Rockies Diner reopens
Three days after sheriff’s deputies shut down a well-known Boise diner and seized its building for nonpayment of unemployment taxes, the Rockies Diner on Overland Road was back open for business Friday afternoon.
Owner Petros “Rocky” Paflias said he paid $15,000 to the Idaho Department of Labor on Friday morning and got the agency to sign a release. The Ada County Sheriff’s Office, which confirmed the release, returned his keys, and Paflias called his employees back to work.
“It’s been a rough couple of days,” Paflias told the Statesman by telephone. “I’m very thankful that I was able to open the doors and be able to give my girls their jobs back, my cooks their jobs back. It feels pretty good.”
On Friday morning, the parking lot was empty. Early Friday afternoon, customers began trickling back, he said. “We are open for business,” he said.
The state seized Rockies Diner, which has operated for 25 years, after Paflias fell behind on a payment plan to cover back taxes owed since 2010, according to court records. Last year, he promised to pay $300 a week in March and April and then $750 a week after that, and he promised to stay current on quarterly taxes.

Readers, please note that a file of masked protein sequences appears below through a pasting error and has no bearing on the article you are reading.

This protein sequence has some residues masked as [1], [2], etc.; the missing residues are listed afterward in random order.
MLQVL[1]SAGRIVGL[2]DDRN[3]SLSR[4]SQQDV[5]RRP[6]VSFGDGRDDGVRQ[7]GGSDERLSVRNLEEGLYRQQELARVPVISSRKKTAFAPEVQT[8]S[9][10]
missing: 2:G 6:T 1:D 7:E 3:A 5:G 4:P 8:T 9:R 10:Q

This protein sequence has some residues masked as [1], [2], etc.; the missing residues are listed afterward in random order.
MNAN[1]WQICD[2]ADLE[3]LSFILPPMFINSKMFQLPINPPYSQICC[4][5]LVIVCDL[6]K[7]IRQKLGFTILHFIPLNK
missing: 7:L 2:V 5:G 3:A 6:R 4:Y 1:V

He paid $14,818 toward the past-due amounts between April and September. He filed quarterly reports for all of 2018 and paid the taxes for the first three quarters, then fell behind again. He hadn’t made any payments since Sept. 24, court documents said.
Paflias told the Statesman that he’ll be working to set up a new payment plan with the state. Paflias said he had been spending too much time working in the kitchen and not tending to his business affairs.
The restaurant has faced financial troubles for years. The Idaho Secretary of State’s Office shows $122,000 in state and federal liens, including a number from the Internal Revenue Service, filed between 2010 and 2018.
Paulina Gunderson, Paflias’ daughter and a waitress at the restaurant for 11 years, arrived at Rockies late Friday morning, after receiving a call from her father to come back to work. She said the closure had been hard on her and the other 14 employees, not to mention her father.
“I’m excited to get started again,” she said in an interview.
The diner received national attention in 2009, when the Travel Channel’s “Man v. Food” came to Boise. Then-host Adam Richman downed a massive, six-pound sandwich with hamburgers, a hot dog, pastrami, chile cheese fries and a milkshake to win the Johnny B. Good Burger Challenge.
This week’s closure was first reported by BoiseDev.com.